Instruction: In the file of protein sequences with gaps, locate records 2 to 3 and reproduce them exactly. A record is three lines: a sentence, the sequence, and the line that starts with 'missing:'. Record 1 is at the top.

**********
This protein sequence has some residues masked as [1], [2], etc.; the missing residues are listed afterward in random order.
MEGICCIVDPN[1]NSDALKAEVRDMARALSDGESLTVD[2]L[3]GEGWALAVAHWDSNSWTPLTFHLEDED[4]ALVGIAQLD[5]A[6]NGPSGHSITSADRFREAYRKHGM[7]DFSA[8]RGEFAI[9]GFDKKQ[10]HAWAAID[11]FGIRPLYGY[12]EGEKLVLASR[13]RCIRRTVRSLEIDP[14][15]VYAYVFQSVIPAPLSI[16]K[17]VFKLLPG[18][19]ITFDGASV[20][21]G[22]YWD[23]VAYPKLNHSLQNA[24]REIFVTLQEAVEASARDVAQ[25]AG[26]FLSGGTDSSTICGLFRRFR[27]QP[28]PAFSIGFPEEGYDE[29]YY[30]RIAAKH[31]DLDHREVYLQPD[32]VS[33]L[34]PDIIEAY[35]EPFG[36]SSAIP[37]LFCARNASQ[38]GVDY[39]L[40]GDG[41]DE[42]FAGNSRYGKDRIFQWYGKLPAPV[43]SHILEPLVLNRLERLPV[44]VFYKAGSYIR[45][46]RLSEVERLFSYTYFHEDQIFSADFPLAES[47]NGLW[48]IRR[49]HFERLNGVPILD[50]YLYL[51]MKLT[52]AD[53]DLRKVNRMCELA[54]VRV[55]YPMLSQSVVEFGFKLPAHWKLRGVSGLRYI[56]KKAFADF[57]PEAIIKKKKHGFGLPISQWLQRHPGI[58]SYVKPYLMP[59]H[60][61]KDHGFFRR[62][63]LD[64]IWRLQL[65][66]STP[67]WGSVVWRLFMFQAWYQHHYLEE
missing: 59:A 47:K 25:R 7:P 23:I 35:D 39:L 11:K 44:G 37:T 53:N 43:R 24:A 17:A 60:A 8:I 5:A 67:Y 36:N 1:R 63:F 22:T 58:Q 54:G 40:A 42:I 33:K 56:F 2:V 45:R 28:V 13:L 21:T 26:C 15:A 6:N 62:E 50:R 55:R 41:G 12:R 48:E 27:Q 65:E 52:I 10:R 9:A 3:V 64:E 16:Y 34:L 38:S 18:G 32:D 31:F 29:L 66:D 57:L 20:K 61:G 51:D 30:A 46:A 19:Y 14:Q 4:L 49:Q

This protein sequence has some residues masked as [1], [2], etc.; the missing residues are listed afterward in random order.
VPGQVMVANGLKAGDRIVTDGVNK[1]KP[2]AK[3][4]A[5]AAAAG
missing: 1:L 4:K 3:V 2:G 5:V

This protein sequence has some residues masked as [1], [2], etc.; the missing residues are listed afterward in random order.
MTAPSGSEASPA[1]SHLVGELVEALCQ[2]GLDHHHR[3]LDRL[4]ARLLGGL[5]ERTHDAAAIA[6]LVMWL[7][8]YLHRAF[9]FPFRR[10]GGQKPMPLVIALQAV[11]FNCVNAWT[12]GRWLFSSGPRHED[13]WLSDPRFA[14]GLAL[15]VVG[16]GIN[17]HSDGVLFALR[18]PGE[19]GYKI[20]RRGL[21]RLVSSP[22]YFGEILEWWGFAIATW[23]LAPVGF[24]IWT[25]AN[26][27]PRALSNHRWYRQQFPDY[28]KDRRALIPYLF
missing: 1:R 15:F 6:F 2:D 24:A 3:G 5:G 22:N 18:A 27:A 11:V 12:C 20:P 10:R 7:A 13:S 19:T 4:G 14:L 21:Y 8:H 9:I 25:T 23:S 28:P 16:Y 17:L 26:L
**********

This protein sequence has some residues masked as [1], [2], etc.; the missing residues are listed afterward in random order.
VPGQVMVANGLKAGDRIVTDGVNK[1]KP[2]AK[3][4]A[5]AAAAG
missing: 1:L 4:K 3:V 2:G 5:V

This protein sequence has some residues masked as [1], [2], etc.; the missing residues are listed afterward in random order.
MTAPSGSEASPA[1]SHLVGELVEALCQ[2]GLDHHHR[3]LDRL[4]ARLLGGL[5]ERTHDAAAIA[6]LVMWL[7][8]YLHRAF[9]FPFRR[10]GGQKPMPLVIALQAV[11]FNCVNAWT[12]GRWLFSSGPRHED[13]WLSDPRFA[14]GLAL[15]VVG[16]GIN[17]HSDGVLFALR[18]PGE[19]GYKI[20]RRGL[21]RLVSSP[22]YFGEILEWWGFAIATW[23]LAPVGF[24]IWT[25]AN[26][27]PRALSNHRWYRQQFPDY[28]KDRRALIPYLF
missing: 1:R 15:F 6:F 2:D 24:A 3:G 5:G 22:N 18:A 27:A 11:V 12:C 20:P 10:R 7:A 13:S 19:T 4:G 14:L 21:Y 8:H 9:I 25:T 23:S 28:P 16:Y 17:L 26:L